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Legislative Advocacy

Posted on: January 19, 2024

Bills of Interest Signed by Governor

Governor Murphy has acted on the remaining 2022-2023 Legislative term bills on his desk. Below are some of the new laws that may impact your municipality:  


P.L. 2023, c. 333 (A-5567/S-3807): Extends the period of usefulness of fire engines for bonding purposes from 10 to 20 years; eliminates the exclusion of passenger cars and station wagons. 


SummaryThe legislation would expand the useful life of all fire engines, apparatus, and equipment when purchased new from 10 years to 20 years under the Local Bond Law. In addition, the law establishes a useful life for vehicles with a gross vehicle weight rating (GVWR) below 15,000 pounds for 5 years and GVWR in excess of 15,000 pounds to 10 years. The League supported this commonsense measure.  


Effective DateJanuary 16, 2024.   


Contact: Lori Buckelew, Deputy Executive Director & Director of Government Affairs,, 609-695-3481, x112. 



P.L. 2023, c. 293 (A-1100/S-995): Requires entities to remove abandoned lines and mark information on certain lines. 


Summary: The legislation would require abandoned lines, including copper telephone lines, and any associated equipment attached to a pole, building, or other structure, to be removed or corrected after being discovered by the utility or service provider or after being notified by a municipality, utility, or individual. 

Entities that fail to timely remove abandoned lines are subject to penalties not to exceed $500 per day for each infraction. 

The League supported this bill as the right-of-way is a limited public asset that must be carefully managed and preserved. Abandoned lines not only take up useful space within the ROW but they are unsightly and dangerous, negatively impacting residents’ lives.  


Effective DateJanuary 16, 2024, but remains inoperative until April 15, 2024.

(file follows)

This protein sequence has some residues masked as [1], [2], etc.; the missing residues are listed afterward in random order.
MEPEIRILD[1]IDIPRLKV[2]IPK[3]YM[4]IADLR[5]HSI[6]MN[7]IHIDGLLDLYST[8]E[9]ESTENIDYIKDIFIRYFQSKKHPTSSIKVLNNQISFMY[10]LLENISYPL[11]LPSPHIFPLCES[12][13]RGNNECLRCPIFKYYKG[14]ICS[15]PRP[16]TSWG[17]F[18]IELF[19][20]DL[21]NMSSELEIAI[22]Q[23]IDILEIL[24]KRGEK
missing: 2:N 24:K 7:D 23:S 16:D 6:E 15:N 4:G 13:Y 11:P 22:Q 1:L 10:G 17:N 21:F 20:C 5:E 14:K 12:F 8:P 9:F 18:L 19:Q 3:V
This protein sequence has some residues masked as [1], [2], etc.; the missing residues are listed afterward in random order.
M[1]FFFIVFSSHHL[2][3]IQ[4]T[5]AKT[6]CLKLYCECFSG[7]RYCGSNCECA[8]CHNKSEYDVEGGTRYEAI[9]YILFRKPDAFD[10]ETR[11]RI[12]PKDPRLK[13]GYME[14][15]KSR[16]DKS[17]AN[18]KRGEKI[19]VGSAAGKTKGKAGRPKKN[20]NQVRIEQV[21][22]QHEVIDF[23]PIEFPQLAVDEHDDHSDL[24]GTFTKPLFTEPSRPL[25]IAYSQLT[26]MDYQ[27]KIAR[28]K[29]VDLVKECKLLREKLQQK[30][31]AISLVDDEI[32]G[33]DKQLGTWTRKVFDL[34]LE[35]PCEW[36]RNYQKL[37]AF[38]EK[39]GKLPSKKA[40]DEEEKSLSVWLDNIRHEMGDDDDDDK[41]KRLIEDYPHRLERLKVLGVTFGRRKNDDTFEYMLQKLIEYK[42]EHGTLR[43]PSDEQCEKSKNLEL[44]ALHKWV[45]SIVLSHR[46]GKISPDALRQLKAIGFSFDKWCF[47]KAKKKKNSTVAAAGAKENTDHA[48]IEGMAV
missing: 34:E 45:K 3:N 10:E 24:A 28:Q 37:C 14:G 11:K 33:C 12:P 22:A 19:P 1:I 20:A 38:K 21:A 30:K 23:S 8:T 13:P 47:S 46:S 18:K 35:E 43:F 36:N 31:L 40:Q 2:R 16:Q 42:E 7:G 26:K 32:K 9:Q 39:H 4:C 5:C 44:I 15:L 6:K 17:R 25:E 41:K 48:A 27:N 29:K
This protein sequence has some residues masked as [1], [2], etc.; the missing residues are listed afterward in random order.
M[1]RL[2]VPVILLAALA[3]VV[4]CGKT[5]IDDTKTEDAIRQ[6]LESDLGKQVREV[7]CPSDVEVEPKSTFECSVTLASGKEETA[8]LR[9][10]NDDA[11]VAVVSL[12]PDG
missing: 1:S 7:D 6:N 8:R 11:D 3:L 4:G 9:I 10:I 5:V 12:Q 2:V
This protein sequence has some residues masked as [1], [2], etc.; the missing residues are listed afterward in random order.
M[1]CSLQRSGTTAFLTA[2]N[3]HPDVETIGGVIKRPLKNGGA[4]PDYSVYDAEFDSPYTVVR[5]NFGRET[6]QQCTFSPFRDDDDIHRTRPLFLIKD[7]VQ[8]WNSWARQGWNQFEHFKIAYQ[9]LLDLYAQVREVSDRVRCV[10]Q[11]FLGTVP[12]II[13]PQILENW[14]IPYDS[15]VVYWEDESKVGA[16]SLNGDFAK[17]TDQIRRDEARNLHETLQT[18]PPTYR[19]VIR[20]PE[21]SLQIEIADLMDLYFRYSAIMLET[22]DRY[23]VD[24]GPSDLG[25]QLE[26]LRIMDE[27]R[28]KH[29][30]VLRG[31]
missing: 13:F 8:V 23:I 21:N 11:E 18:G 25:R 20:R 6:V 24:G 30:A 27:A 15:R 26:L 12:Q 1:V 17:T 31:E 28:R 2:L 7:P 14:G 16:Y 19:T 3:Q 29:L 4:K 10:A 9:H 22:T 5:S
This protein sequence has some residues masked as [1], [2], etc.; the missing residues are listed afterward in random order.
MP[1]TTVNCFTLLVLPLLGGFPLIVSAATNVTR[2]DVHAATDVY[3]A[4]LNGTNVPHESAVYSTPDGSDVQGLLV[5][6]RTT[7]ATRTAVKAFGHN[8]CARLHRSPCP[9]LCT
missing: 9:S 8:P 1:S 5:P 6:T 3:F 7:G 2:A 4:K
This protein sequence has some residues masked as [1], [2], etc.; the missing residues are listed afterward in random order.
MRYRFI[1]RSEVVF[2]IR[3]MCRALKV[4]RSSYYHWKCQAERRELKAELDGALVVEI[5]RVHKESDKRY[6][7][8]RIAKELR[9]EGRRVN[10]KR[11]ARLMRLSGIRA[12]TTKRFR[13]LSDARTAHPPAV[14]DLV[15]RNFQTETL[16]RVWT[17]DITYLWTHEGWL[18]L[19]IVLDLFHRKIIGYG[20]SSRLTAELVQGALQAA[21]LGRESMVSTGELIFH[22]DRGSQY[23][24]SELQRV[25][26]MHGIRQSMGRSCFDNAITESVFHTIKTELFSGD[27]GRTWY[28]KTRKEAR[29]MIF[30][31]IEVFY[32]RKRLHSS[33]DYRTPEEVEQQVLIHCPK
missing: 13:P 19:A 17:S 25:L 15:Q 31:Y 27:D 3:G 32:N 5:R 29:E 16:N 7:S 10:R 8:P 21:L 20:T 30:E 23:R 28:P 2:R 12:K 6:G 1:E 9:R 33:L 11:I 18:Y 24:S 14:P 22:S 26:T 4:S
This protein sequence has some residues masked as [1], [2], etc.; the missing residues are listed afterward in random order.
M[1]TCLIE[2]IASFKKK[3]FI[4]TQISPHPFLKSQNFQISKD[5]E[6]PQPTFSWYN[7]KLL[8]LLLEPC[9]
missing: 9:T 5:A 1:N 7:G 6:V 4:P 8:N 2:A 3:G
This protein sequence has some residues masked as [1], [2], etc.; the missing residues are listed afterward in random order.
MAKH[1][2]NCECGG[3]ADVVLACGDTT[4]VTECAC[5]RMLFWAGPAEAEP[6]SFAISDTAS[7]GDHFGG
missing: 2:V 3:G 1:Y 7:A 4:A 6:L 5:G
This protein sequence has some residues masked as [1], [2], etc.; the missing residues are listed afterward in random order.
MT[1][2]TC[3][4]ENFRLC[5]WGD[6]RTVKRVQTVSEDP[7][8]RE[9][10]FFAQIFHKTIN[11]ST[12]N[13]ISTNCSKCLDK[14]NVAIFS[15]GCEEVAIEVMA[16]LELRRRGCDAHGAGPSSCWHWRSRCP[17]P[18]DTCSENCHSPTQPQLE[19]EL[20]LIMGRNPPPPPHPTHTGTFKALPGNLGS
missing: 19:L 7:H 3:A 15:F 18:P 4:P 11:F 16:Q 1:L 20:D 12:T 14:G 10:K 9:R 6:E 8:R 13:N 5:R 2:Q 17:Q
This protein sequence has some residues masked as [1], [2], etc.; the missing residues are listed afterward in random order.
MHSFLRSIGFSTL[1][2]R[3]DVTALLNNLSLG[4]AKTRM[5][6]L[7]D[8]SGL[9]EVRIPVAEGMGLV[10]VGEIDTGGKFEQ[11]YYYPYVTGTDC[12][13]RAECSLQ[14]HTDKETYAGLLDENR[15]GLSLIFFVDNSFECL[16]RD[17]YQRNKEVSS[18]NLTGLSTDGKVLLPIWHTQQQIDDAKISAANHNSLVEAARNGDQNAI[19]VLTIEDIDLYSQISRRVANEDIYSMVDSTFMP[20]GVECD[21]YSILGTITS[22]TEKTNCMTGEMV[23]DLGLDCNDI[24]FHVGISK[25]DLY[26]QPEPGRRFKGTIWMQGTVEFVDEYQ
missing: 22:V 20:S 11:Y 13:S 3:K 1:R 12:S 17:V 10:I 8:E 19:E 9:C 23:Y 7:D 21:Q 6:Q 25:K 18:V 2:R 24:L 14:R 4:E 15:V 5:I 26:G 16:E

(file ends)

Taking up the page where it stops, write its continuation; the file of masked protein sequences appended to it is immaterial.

Contact: Frank Marshall, Esq., Associate General Counselfmarshall@njlm.org609-695-3481, x137. 



P.L. 2023, c. 302 (A-3142/S-1564): Authorizes grants to purchase and rehabilitate abandoned homes for homeless veterans. 


Summary: The current pilot program, established by the New Jersey Housing Assistance for Veterans Act, authorizes grants to eligible nonprofit organizations to rehabilitate existing primary residences of disabled or low-income veterans. This law amends the Act to expand the pilot program to include the purchase and rehabilitation of abandoned homes for homeless veterans. The League supports the efforts of the sponsors to provide additional funding to assist the veterans who need it most. 


Effective DateJanuary 16, 2024 


Contact: Frank Marshall, Esq., Associate General Counselfmarshall@njlm.org609-695-3481, x137. 



P.L. 2023, c. 308 (A-4183/S-4264): Concerns local unit filing requirement for certain shared services agreements. 


Summary: This law requires local units entering shared service agreements to file the agreements and estimates of the anticipated cost savings with the Division of Local Government Services (DLGS). 


The League opposed this bill because it is duplicative. N.J.A.C. 5:30-3.8(d)(20) requires each municipal user-friendly budget to include a listing of each shared service provided or received, what entity or entities are providing or receiving the service, the beginning and end date of the agreement as applicable, and the amount either received or paid for the service. An item on compliance with this law is also in the DLGS Best Practices Inventory Questions under the Core Competencies category and Transparency topic. 


Effective DateJanuary 16, 2024, but applies to agreements entered into after January 16, 2024. 


Contact: Paul Penna, Senior Legislative Analyst,, 609-695-3481, x110. 



P.L. 2023, c. 315 (A-4791/S-3184): Establishes Resiliency and Environmental System Investment Charge Program.